The modern disaster recovery market explained
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A thorough, structured plan for business continuity and disaster recovery can help organizations prepare for and...
regroup after disruptions caused by a myriad of disasters. Whether it's an issue of weather or the ever-growing threat of ransomware, a solid BC/DR plan is integral to getting a business up and running again and minimizing data loss.
There are a lot of questions surrounding BC/DR planning, and not all of them are what you would expect. While some are curious about nitty-gritty details, like planning, testing and staffing, others may find themselves wondering if a BC/DR plan is even necessary. After all, a step-by-step plan for disaster recovery hasn't always been an IT staple.
The answers to the following common BC/DR planning questions will help you understand what qualities a plan should have, the updates and analysis required, and may even help you decide that other options may be a better fit for your budget.
What makes a good disaster recovery plan?
A cautious approach, testing and learning from the mistakes of others are good BC/DR plan starting points, but the factors associated with disaster recovery seem to grow every day. Recent additions to consider when crafting a DR plan are container storage and the increased threat of ransomware.
Who should be involved?
Employees typically get involved when a business impact analysis (BIA) is conducted, but participation may taper off. When it comes to BC/DR planning, the bulk of the work is often done by a small group of people or one person, sometimes an external consultant. But keeping staff engaged in the BC/DR process has a number of benefits.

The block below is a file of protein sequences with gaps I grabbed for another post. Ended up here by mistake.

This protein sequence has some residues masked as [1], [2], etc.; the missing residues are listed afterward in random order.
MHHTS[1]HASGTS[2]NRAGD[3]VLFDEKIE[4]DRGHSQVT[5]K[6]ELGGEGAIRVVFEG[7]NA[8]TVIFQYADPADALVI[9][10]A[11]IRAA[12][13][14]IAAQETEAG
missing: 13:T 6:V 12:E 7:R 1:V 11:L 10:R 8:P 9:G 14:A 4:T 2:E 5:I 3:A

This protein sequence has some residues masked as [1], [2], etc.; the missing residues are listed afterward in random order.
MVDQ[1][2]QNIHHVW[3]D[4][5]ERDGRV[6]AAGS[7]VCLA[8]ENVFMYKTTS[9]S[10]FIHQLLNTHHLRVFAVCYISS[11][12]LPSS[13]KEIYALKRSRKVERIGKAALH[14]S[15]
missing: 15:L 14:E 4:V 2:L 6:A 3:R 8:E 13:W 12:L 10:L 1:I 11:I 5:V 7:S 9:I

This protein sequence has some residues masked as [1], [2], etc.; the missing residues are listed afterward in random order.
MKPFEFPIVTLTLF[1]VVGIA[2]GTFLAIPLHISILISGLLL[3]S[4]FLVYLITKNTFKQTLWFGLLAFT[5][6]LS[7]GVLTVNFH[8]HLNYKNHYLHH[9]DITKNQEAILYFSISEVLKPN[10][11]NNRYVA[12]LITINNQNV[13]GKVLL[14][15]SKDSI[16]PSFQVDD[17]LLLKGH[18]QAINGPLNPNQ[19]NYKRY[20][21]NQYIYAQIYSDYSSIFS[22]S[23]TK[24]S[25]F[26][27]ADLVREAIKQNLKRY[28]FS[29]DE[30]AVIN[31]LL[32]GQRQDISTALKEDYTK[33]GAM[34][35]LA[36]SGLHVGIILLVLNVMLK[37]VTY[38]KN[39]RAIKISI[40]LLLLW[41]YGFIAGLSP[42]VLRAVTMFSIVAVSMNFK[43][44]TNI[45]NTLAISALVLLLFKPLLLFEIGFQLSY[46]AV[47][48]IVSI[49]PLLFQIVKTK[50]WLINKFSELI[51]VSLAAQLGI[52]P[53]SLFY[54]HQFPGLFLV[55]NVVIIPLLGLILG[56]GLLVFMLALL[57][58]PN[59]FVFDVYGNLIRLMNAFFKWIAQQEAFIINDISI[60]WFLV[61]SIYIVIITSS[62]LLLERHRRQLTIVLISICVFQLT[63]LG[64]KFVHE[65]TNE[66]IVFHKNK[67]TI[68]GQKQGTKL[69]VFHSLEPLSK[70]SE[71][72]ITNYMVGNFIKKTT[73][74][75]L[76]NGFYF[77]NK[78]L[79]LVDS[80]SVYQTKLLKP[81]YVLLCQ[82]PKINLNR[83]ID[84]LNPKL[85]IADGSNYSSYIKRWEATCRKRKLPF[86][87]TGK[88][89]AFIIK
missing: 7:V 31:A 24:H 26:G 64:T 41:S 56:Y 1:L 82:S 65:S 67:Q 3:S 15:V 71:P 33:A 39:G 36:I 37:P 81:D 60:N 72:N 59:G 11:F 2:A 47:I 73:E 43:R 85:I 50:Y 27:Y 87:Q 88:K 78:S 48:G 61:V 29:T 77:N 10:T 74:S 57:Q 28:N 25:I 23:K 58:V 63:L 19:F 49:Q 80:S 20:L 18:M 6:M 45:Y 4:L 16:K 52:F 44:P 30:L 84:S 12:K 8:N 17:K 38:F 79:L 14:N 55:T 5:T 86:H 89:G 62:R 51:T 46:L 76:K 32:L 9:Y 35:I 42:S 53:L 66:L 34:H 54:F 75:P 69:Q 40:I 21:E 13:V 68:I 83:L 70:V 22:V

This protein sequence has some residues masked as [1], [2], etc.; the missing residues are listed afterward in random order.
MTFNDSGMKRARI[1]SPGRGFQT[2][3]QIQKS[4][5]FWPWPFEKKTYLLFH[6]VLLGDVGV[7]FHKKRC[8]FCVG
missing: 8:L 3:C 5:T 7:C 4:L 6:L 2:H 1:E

Employee input can identify security and capacity planning needs, while BC/DR training exercises can help employees keep emergency processes top of mind. With a deeper knowledge of the BC/DR plan, employees might be inspired to incorporate some practices into their day-to-day work.
Is a risk assessment important?
BC/DR consultants recommend conducting a risk assessment prior to creating a plan. But these activities may not be for everyone. Time and budget constraints could be a deterrent, as well as employee work hours.
These preliminary discovery processes are considered best practices for a BC/DR plan, but a plan can be created without them. Crafting a list of questions for employees can serve as a compressed BIA or risk assessment, but it won't be as in-depth as a full assessment.
What if I'm on a budget?
Proper DR plan testing is vital to keeping an organization on its toes during an actual emergency, but what if the funding isn't there? A major cost factor is the time involved with plan testing; reducing that time could help you stay within budget. Reducing the number of participants and modifying your success criteria can also help, but test results will most likely be affected.
How can I keep my plan up to date?
As with any technology, frequent updates are vital to keeping a plan effective over time. BC/DR plans can include a lengthy list -- from 50 to 100 pages -- of steps and responsibilities. When updating a plan, breaking it into different sections, like vendors or manufacturing components needed, can keep things organized and manageable. Delegating tasks and compiling a schedule can also ease the process.
Do I truly need a BC/DR plan?
Technically, the answer is no. Options such as ad hoc responses or emergency management can help resolve incidents. Simply compiling a list of emergency steps can be an advantage in a disaster.
Creating a BC/DR plan with minimal funding
How risk analysis helps with DR planning
BC/DR plans are about more than just DR